Hellebores-Pine Knot Farms

Next we were given guidelines about where to find each category of hellebore: seedlings on this table (some from their friends Ernie and Marietta O’Byrne at Northwest Garden Nursery), other vendors offering spring ephemerals here, all PKF singles in the back set of greenhouses on the left, PKF doubles in the greenhouse on the right (or vice-versa).

Already by this time, just hearing these directions, I was overwhelmed and I think my friend was as well.

In anticipation of this trip I had tried to prepare myself by looking on PKF’s website at the categories of hellebores they sell: Hellebores species, Interspecies Hybrids, Helleborus x hybrids, and Northwest Garden Nursery Hellebores. But despite this minor research and later during the trip, despite several engaging conversations with willing and knowledgeable staff, I was hesitant about how to sort out the differences among the hellebores being offered.

Many of the hellebores were not yet in bloom and later we wondered if our choices would have been made easier by visiting the third weekend of the festival rather than the first. Perhaps more flowers would have been open and that would have made it easier for an hellebore novices like us to decide.

Hellebores Near Entry Table at Pine Knot Farms

Hellebores Near Entry Table at Pine Knot Farms

I wish I had just pointed to some of the flowers floating in dishes and asked for them, but in the end it all went fine. Even though we never found hellebore enlightenment we had a good time exploring the offerings.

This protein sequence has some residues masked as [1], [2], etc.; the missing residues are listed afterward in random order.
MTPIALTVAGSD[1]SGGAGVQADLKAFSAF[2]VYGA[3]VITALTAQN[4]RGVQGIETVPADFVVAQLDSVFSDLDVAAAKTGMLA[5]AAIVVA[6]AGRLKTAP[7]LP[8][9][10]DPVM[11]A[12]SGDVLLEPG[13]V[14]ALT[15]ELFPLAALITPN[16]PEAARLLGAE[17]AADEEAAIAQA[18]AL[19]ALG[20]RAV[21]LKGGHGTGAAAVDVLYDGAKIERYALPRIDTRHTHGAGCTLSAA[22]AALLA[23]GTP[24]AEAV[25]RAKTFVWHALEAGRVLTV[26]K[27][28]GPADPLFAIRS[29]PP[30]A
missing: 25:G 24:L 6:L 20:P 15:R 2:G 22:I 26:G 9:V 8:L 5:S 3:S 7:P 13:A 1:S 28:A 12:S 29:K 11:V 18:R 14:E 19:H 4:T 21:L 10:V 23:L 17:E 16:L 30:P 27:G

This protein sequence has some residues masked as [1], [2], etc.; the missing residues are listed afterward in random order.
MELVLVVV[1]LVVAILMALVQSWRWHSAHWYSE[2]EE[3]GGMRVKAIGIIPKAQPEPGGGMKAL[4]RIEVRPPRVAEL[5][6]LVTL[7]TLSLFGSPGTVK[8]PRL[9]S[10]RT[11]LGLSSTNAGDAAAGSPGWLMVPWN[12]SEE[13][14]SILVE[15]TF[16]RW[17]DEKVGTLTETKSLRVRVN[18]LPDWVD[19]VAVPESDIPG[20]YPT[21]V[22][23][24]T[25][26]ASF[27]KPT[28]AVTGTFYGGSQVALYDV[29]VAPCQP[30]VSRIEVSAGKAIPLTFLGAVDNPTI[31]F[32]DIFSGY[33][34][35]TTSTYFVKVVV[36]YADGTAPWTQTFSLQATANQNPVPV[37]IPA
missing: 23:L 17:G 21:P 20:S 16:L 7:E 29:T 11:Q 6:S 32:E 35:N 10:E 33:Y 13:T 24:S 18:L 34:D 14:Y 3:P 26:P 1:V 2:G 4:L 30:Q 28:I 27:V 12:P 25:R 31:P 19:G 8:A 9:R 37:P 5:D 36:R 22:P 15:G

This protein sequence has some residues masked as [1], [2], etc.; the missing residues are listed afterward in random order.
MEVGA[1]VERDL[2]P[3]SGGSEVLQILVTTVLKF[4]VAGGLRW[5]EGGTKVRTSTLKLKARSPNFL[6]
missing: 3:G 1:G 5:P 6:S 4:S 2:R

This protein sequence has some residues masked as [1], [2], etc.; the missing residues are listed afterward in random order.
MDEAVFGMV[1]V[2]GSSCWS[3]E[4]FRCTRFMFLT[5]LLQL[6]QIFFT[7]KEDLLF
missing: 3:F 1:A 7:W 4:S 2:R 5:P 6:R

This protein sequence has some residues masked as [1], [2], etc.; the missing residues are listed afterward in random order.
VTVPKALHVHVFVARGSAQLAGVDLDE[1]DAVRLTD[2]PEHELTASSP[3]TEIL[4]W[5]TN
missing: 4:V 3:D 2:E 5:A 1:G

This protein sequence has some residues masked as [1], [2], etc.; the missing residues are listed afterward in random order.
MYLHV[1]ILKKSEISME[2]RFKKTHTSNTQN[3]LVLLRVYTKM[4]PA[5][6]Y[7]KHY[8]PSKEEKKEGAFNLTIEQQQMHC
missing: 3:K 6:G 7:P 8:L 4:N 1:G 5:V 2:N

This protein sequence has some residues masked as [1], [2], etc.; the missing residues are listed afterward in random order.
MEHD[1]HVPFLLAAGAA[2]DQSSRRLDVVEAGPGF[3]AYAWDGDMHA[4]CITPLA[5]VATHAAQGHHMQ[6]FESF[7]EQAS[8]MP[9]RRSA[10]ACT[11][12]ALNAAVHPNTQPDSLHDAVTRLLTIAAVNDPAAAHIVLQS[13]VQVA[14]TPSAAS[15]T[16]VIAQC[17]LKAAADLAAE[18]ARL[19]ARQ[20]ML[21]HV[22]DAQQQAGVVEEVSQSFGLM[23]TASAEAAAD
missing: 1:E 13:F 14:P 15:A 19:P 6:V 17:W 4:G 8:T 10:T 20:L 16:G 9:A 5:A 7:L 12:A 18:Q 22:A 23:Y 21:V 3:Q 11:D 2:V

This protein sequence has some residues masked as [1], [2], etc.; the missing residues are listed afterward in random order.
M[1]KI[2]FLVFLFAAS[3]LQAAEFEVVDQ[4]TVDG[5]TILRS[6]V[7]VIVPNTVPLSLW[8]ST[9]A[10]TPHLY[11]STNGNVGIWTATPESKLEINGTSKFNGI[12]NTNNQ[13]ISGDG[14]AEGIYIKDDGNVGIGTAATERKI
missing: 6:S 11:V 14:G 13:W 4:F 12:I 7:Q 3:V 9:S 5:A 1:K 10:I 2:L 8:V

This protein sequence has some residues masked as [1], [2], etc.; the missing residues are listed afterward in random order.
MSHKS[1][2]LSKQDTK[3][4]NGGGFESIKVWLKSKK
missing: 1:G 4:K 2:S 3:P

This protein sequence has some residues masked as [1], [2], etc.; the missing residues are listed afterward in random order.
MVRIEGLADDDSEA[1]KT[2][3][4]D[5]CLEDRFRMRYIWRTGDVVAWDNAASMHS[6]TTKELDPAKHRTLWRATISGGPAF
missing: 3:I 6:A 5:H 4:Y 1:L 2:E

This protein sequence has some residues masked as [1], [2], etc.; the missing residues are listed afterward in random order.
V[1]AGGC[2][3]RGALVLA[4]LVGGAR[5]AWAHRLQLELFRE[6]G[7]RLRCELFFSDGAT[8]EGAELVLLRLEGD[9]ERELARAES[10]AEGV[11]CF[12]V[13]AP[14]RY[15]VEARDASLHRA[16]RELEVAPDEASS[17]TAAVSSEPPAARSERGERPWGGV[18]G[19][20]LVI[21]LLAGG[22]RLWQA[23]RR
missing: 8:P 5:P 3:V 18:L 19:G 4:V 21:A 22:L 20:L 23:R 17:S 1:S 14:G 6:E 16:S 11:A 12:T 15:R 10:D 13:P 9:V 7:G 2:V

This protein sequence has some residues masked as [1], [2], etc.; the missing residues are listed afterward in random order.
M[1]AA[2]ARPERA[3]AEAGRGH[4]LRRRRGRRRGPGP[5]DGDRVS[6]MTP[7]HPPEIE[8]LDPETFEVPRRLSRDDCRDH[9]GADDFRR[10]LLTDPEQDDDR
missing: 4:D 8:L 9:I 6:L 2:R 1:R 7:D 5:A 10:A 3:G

Before I could get started shopping for hellebores, I became distracted by other vendor tables, including one with a beautiful array of Cyclamen coum. There was also a nice display of primroses in bloom and affordably priced, but I decided to concentrate first on the hellebores. I do regret not picking up a few of these cyclamen.

Cyclamen coum

Cyclamen coum

We made our way into the back greenhouses. Along the route there were a few other temptations, in particular daphnes and a really nice edgeworthia.

Doubles - Helleborus x hybridus (Lenten Rose)

Helleborus x hybridus (Lenten Rose)

Soon we were carrying around pots of hellebores. A white double with greenish overtones was the first plant I chose. I also found a single with a greenish cast.

Helleborus x hybridus (Lenten Rose) -double

Helleborus x hybridus (Lenten Rose) -double

Helleborus x hybridus (Lenten Rose)

Helleborus x hybridus (Lenten Rose)

Below is another single that was especially charming. The green coloring with tinges of red/pink reminds me of apple.

Helleborus x hybridus (Lenten Rose)

Helleborus x hybridus (Lenten Rose)

I selected other hellebores in Golden Sunrise and Apricot Blush color ranges. The apricot blush is not yet blooming but the golden sunrise has two flowers.

Helleborus Winter Jewels 'Golden Sunrise' -Hellebore Orientalis

Helleborus Winter Jewels ‘Golden Sunrise’ -Hellebore Orientalis

One color I was especially interested in acquiring was dark purple. I had already picked up one of these Black Diamonds without a bloom. When I asked about finding others the man I spoke to said he and others had been commenting that this year the darks are scarce.  He accompanied me back to the seedlings table to help me search.

Helleborus Winter Jewels Black Diamond (Hellebore Orientalis)